Monday, August 24, 2009

Roast Duck-

No, this is not a recipe. I suppose there is a philosophy of cooking, perhaps even a philosophy of recipes, but this is not a blog on that aspect of cooking. In fact, it is not about cooking. Not really.

I like to watch the Travel Channel when I watch television. That, or Food Network. I like travel, and I like eating. The shows that combine these things are my favorites.

Anthony Bourdain has a show called No Reservations. I really like his style. He does a lot of the writing for the show, and his narration is a bit cynical without being harsh and unpleasantly caustic. He is also willing to be surprised by positive aspects of his experiences as he travels, meets people and eats a lot of different foods.

In one episode he is sampling roast duck in the backwaters of China. The video shows the roasting pit, and the ducks, and the man doing the roasting. Anthony quips about the extended experience of the man roasting the duck. His observation is that a man who has roasted duck for forty years will probably produce an excellent roast duck.

If I recall correctly, Anthony did indeed find the duck to be excellent.

It caused me to wonder, however, about a man who would roast ducks for forty years. A man who probably received the duck roasting recipes and techniques and even the business as a family legacy.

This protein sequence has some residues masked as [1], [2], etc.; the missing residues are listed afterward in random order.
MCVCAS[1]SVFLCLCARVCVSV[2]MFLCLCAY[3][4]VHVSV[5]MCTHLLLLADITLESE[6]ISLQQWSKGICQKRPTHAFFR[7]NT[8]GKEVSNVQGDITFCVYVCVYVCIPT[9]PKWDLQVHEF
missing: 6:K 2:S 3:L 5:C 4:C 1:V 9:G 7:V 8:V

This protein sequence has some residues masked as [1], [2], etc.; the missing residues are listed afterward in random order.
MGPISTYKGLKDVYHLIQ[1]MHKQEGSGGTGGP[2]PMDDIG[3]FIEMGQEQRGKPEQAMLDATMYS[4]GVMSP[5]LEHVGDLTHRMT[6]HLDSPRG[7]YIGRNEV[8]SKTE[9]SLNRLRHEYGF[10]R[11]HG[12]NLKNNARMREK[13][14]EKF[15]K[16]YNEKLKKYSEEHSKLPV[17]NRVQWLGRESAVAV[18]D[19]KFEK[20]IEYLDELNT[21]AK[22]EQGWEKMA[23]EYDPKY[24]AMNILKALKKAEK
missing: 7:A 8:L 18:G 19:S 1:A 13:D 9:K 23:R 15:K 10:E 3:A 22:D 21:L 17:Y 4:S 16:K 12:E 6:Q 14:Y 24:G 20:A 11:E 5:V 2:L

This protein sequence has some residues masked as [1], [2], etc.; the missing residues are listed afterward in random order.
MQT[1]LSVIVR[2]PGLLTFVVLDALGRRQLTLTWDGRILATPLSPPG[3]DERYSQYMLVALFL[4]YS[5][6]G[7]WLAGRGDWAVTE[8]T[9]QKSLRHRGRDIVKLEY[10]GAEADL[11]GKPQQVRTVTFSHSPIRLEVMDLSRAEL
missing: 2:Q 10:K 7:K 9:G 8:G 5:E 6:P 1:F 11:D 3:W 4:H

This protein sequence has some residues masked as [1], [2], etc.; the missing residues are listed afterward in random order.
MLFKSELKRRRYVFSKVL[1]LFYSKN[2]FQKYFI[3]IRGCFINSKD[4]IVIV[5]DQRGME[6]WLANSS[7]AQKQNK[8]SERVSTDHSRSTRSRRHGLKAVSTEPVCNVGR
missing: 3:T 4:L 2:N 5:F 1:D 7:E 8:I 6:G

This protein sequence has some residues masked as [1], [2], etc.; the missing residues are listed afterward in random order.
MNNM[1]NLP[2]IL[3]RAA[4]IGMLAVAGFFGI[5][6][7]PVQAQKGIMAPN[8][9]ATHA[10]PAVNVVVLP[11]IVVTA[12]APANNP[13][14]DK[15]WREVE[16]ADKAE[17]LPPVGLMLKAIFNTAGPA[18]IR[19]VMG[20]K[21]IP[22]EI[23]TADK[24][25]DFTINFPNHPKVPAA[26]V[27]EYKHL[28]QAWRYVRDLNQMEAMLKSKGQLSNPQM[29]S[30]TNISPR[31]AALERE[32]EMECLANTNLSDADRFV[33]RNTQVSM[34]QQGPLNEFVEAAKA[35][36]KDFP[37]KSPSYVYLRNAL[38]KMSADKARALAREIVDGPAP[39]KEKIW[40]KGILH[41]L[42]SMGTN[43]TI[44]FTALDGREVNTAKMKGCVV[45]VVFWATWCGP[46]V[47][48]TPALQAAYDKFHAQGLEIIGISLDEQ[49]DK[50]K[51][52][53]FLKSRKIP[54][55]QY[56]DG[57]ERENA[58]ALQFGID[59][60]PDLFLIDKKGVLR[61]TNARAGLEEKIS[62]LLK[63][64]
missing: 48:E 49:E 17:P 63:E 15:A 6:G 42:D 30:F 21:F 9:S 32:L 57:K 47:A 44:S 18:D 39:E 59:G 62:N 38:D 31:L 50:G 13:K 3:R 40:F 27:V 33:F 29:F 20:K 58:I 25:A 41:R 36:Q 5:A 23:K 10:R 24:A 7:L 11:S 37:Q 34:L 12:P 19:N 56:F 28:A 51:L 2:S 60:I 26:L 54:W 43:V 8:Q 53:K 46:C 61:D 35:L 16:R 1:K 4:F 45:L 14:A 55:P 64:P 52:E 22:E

Forty years. Roast duck. Probably duck done by time honored techniques and tradition. Generations of duck roasting.

Part of me wants to be such an expert at something. Part of me is horrified by the prospect of roasting ducks for the whole of a lifetime.

Granted, in much of the world a man (or woman) who received a successful family business and the skills to run that business would consider themselves lucky. Though the work is long and hard and ever so much the same, it is also valued and skilled and allows for a good life without too much suffering. Perhaps even a very good life, relative to the context in which it is being lived.

This should give me perspective on my own life. I have lived very well, and in the context of human history I am a man of great wealth. I have more than enough to eat, and eat more than I need all too often. I live indoors when I wish. I have family, and steady employment. I, in company with a major bank, own a home. I own land, a thing coveted by generations of humans.

My health is pretty good. It is great, most of the time, and even when it hasn't been it has not brought about long-term adversity. I do not struggle against those who would take my wealth or freedom or health, except in a very general and extremely indirect way.

I have not been compelled to roast ducks for forty years of my life. In fact, I have never roasted a duck, though I actually would like to do so. I have chosen to do some things I have not found fulfilling in order to fund the balance of my life, but no one thing for forty years. I perceive this as a price I pay for a relatively good life.

Is a roaster of ducks for forty years a man fulfilled? Anthony Bourdain may speak with admiration for such a man, but Anthony moved on in his chosen field and then moved out into related broadcasting. He paid some serious dues, but he was never a roaster of ducks for forty years.

In thinking on the roasting of ducks I find more questions than answers.

It also leaves me hungry.